Visualising God at 300km an hour: Senna

Watching cars go round and round has never been a favourite pastime – I get enough of that in Sydney traffic – but as in every facet of human existence, there are personal stories embedded that make even Formula 1 racing interesting.

Asif Kapadia’s new documentary, Senna, tells one of these stories and while there is a fair bit of round and round, there is also an interesting investigation into the life, talent and faith of one of the sport’s most revered figures, Ayrton Senna.

The Brazilian Senna was a superbly talented, and some would say, a dangerous risk taker who had 41 wins and three World Championships which earned him the reputation of being one of the greatest Formula One drivers of all times.

He was well-known for his religious convictions which seemed to heighten for him as he raced.

“Somehow I got closer to God and this was very important to me. I visualized and saw God who is a part of me,” Senna said after one race. When reflecting on his love of racing, Senna says, “I think God gave me this chance.”

Frenchman Alain Prost, one of Senna’s key rivals, held an equally strong belief: that Senna’s personal companionship with the Deity made him a hazard to other drivers.

In one confrontation between the two, Prost says, “Ayrton thinks he can’t get hurt.” Senna responds, “Just because I believe in God does not mean I’m immortal. I know I can get hurt.”

The documentary shows the fulfilment of these words when Senna is killed in a crash  in 1994 at the age of 34, while leading the field at the San Marino Grand Prix. The crash was caused by a mechanical fault and a camera strapped to his car continued to film throughout the tragedy.

Many people from all walks of life talk about the experience of feeling close to God when engaged in an activity that they sense to be their very specific calling and gifting. I once hear a rugby league winger say he felt he was born to score tries. As strange as it seems, maybe Senna was born to drive, and there was no other way to die.

Senna is showing now at Palace Leichhardt – check guides for other cinema times.

Of evangelistic atheists and an everlasting kingdom

Amazing Grace, First version, in "Olney H...

The religification (my word, I think) of atheism is proceeding at pace and is part of an increased push in the Western world to remove Christian belief from public life.

Stephen Fry tweeted today, “If Christians rose up for Passion of the Christ, so humanists, agnostics, atheists etc might RT [re-tweet] the new film The Ledge!”.

The associated website describes The Ledge as, “the Brokeback Mountain moment for atheists, our tipping point, when we finally get the attention we deserve. Although books have put atheists into the intellectual mainstream, The Ledge is the first Hollywood drama to target the broader movie-going public with an openly atheist hero in a production big enough to attract A-list stars. This is unprecedented.”

Christians will notice close parallels with campaigns circulated through churches to rally support for movies such as Passion of the Christ, Amazing Grace, Bella and various other movies that were seen to authentically present Christian ‘heroes’ and messages.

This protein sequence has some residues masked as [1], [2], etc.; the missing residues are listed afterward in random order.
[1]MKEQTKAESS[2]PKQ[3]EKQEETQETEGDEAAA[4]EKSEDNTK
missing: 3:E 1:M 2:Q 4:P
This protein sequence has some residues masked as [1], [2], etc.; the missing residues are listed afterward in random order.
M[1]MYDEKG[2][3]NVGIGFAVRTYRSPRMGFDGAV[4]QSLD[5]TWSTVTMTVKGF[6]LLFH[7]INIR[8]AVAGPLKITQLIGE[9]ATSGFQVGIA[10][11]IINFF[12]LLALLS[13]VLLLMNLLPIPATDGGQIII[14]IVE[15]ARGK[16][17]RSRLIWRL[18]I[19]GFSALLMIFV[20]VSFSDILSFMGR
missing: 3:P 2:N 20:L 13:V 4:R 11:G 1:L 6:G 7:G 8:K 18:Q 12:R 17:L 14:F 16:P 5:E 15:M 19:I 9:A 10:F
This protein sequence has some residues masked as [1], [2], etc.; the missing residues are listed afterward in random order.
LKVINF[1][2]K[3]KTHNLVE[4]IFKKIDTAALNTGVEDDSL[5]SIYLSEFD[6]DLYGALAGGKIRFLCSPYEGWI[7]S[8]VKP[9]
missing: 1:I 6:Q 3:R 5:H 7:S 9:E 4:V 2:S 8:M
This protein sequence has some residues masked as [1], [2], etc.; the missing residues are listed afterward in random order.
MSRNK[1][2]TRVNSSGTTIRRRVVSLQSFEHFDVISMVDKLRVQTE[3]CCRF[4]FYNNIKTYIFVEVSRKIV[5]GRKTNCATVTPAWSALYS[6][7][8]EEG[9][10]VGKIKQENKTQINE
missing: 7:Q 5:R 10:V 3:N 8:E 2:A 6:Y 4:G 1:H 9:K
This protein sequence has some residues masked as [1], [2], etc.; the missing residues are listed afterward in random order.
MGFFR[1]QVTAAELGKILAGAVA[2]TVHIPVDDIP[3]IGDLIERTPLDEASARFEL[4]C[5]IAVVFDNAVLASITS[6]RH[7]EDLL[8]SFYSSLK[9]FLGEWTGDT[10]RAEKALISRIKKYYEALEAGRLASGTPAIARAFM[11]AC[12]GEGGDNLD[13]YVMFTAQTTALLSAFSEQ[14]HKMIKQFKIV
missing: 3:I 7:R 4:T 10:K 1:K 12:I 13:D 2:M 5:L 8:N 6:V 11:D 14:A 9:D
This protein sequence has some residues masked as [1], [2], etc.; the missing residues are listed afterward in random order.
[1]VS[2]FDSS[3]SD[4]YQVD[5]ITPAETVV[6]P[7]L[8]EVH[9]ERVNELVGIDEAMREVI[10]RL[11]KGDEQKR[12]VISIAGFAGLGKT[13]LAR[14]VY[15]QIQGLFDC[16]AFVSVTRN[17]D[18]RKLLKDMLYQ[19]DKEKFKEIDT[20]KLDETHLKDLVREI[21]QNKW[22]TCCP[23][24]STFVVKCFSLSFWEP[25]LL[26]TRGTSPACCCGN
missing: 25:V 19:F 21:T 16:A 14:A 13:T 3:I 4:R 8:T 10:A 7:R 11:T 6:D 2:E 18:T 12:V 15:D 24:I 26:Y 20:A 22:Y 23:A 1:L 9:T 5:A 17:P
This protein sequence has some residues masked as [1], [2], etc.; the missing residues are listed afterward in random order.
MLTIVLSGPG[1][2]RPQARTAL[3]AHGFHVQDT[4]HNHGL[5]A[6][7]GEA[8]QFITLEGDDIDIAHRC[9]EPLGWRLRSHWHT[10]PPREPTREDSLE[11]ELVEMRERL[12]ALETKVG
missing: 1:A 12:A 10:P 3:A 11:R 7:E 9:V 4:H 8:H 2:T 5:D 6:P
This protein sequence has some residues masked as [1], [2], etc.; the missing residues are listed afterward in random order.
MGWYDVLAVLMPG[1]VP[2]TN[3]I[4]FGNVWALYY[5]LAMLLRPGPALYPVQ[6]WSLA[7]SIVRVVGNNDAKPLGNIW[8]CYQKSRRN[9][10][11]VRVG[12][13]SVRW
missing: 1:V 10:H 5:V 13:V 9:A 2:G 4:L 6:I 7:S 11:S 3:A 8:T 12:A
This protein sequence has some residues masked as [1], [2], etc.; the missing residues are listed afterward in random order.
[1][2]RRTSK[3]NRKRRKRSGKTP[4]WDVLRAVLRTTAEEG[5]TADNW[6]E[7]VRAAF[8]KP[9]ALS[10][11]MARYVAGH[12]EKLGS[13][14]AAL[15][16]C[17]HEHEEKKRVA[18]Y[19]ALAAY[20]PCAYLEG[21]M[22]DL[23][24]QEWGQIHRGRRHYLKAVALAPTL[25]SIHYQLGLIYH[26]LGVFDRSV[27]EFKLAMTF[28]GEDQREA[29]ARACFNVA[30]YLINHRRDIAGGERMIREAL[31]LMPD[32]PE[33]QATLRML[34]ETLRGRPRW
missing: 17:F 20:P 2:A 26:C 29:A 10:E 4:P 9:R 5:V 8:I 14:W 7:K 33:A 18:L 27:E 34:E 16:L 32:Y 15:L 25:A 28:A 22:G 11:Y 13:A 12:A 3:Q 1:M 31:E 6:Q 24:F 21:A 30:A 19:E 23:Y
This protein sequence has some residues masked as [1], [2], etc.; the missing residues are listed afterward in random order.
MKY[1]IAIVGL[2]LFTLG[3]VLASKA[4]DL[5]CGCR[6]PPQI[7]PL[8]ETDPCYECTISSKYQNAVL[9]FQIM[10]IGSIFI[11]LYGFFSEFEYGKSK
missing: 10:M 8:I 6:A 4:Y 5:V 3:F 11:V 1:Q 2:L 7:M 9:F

Meanwhile the Atheist Foundation of Australia is launching a campaign to urge Australians to mark their census, ‘No religion’ as a way of limiting the influence of Christian beliefs in politics.

Read More »

Sex, drugs and terribly dull…

‘Yes, even with a pretty, naked girl, full-frontal male nudity, prostitution, drugs and casual sex, Sleeping Beauty turns out to be very slow and a little dull.’

Sounds like a commentary of popular western culture really… but in fact is a review of Australian feature Sleeping Beauty which premiered at the opening night of Cannes Film festival this week.

The film, starring Emily Browning, is the work of Australian first-time director and novelist Julia Leigh and may well prove, yet again, that simply being willing to push the boundaries of what will be shown on-screen is not the same as making a good movie.

Or maybe it is a deliberately boring movie to show that the debauched lives it portrays are empty of anything vital and lively.

For more on Cannes, read the SMH report.

‘I’d have to say Jesus’

Sorry, this is a bite late, but in keeping with the hype about the latest Focker movie, a bit of God-spotting from the first movie in the franchise.

Kevin: [On who inspired him to be a wood worker] I’d have to say Jesus. He was a carpenter and I figured if you’re going to follow in somebody’s footsteps, why not the steps of our lord and savior?
Jack Byrnes: [Before Greg has a chance to respond] Greg’s Jewish.
Kevin: Really?
Greg Focker: Yeah.
[Jack smiles and nods]
Kevin: Well so was J.C….

Kevin (Owen Wilson) is back in Little Fockers but me fears he’s lost his way…

Cycling to revolutionise cinema

A friend from UTS, Greer Allen, is helping to put together the first Cycle in Cinema in Australia where you can not only ride your bike to see the film, you can ride it to run the equipment!

Magnificent Revolution (UK) has built quite a few bicycle powered cinemas over the years, from a single bike generator Mini Cycle Screen to a Magnificent Cycle Cinema system which uses up to eight bicycles (16 legs!)  to power 600 watts of audio-visual equipment for public film screenings or projections.

A group of motivated Australians have approached Magnificent Revolution in the UK to get cycle cinema happening here in Australia.

Magnificent Revolution Australia (MRA) will be able to set up in parks, on the beach, in your backyard – anywhere. Imagine an outdoor cinema without any cars, where audience members can ride their bike to the event and use them to power the system, completely off the grid.  

MRA will be a not-for-profit social enterprise with a mission to inspire and empower a wider understanding and uptake of renewable energy technologies and create a movement towards Australians reducing their energy consumptive habits.

The Cycle In Cinema is one part of the MRA project, which aims to launch pedal power sounds systems for event hire and pedal power workshops in Australia early next year.

Check out how you can support Cycle-in Cinema in Australia.

Worshipping at the altar of popular culture: Hollywood Jesus

Hollywood Jesus no doubt started out as a genuine attempt to engage with popular culture but is now dangerously close to blasphemy, certainly in regard to its Santa Paws at Your Church “sweepstake”.